Highlights from the CSO Summit: Elevating Civil Society and Community Voices in Global Health

April 30, 2022

By Eliana Monteforte, GHC Director for Special Projects, and Alexa Wilder, GHC Intern

On Wednesday, March 30, 2022, Global Health Council (GHC), in partnership with the Civil Society Engagement Mechanism (CSEM) of UHC2030, launched a two-day Civil Society Organization (CSO) Summit: Elevating Civil Society and Community Voices in Global Health. Throughout the COVID-19 pandemic, CSOs have played a critical role in addressing and advocating for the needs of minority and marginalized populations, yet continue to be left out of crucial policy-making discussions surrounding the response. This event sought to shed light on the impacts of COVID-19 on populations most left behind and discuss recommendations, by CSOs on behalf of their communities, for governments and other stakeholders to forge a more equitable path forward. Below, we have highlighted some of the key themes emerging from the discussion: 

Health equity means respect, dignity & justice. The day one plenary session began with a focus on “health equity.” GHC streamed its newest video compilation of health workers around the world sharing what this term means to them. While the exact definition did not look the same to everyone, the central themes of respect, dignity, and justice were echoed throughout the video.

The disproportionate impact of COVID. The convening was an opportunity to launch GHC’s new publication, The Health Impacts of COVID-19 on Those Most Left Behind. The report highlights the inequities brought into stark relief by COVID-19 and captures the impact of the pandemic on those most left behind. It culminates in calls to action for governments to reach the last mile and protect the unprotected. The recommendations are inclusive, grounded, and directly informed by groups most impacted by this pandemic. 

Keynote speaker, Dumi Gatsha underscored the report’s messages, delivering a powerful speech about the dangerous consequences caused by disruptions to the continuum of care resulting from the pandemic, and the importance of inclusion in both health policy and advocacy.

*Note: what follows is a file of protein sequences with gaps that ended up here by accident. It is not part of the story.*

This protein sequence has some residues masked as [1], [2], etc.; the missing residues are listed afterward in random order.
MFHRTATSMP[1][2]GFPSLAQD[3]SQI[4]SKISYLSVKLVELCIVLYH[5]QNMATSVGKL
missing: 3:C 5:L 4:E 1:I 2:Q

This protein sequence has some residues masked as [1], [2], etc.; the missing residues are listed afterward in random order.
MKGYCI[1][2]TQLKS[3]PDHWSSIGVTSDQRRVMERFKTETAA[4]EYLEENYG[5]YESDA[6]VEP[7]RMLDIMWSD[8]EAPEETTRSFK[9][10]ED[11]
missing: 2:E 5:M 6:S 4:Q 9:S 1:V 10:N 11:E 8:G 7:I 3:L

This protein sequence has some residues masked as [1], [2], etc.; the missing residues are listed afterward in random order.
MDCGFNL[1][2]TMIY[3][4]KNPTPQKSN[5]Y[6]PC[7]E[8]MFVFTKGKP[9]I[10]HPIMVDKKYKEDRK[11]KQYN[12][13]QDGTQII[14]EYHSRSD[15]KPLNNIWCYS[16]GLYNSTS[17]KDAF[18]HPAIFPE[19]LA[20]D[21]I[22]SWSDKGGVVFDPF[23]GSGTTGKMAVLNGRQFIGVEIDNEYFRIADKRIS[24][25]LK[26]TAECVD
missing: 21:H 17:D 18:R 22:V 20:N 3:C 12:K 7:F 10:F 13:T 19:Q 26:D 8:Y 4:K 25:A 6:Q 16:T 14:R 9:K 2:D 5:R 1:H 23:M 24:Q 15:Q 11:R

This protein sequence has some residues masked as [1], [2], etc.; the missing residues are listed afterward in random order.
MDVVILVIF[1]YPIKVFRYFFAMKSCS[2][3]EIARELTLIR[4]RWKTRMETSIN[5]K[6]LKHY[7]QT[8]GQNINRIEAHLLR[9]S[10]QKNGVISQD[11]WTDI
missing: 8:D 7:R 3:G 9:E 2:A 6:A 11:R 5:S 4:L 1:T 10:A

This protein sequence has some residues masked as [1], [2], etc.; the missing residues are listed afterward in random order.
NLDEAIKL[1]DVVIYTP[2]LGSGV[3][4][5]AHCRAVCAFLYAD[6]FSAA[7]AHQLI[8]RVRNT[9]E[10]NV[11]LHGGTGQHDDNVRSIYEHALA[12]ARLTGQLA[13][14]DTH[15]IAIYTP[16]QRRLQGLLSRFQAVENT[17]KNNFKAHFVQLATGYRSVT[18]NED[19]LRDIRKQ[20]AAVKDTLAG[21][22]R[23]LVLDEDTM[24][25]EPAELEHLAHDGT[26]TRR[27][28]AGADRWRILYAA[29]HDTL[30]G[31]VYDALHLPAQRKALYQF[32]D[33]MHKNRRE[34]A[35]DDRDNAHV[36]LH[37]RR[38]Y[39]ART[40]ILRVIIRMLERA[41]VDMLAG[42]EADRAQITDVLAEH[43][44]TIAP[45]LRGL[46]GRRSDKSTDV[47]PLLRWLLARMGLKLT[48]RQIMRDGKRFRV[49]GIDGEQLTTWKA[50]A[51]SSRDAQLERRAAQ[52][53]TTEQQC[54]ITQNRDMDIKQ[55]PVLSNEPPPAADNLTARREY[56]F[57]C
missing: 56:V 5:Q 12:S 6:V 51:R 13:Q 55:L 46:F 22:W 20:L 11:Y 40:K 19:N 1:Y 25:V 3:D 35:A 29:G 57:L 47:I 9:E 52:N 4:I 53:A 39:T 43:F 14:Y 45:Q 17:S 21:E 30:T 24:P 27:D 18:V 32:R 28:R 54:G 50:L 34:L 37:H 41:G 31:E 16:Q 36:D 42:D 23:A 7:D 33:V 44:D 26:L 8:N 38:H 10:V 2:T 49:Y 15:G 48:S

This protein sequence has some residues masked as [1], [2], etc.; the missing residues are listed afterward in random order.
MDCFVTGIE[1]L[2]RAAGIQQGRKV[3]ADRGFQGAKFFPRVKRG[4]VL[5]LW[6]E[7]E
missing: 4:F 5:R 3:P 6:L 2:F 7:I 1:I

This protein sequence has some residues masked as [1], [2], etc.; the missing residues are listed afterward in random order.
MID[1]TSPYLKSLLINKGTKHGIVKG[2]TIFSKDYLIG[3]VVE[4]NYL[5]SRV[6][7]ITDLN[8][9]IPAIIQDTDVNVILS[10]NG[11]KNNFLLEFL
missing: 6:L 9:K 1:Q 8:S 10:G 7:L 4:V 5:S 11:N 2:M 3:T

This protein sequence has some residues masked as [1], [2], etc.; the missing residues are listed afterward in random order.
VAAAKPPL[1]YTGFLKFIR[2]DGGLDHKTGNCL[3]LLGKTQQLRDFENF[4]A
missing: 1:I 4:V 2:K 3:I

Challenges & opportunities for vaccine access. Following these messages, a multi-stakeholder panel of speakers representing government, International Non-Governmental Implementing Organizations (INGOs), the Global Fund, and CSOs, discussed their experiences during the COVID-19 pandemic. With yet another COVID variant circulating — and the possibility of others on the horizon —, vaccination was a large topic of discussion. In Vietnam, strong government commitment, high vaccination saturation, and compliance has led to reduced morbidity and mortality despite an increase in cases. In areas where vaccination rates remain low, vaccine equity and barriers to vaccination were discussed. The panelists called for the removal of ill-conceived policies, such as universal ID requirements, which further isolate the most marginalized from the healthcare system. 

In preparation for a workshop on day two of the convening, the panelists encouraged civil society leaders to leverage their community’s capacity, embed accountability into their activism, and create data-informed advocacy.

“(CSOs should) Reclaim the right to make decisions.” – Javier Bellocq, CSE

Advocacy in Motion (AIM) Grants
Using the messages and inspiration from day one as a catalyst, CSOs utilized the CSEM’s Health for All Advocacy Toolkit in small group workshops designed to help organizations understand the steps needed to turn their advocacy into action. Organizations that participated in the workshop became eligible to submit a proposal for an AIM Grant. In the coming weeks, we will be announcing the results of the AIM grant selection process. Stay tuned to learn about our AIM grant awardees!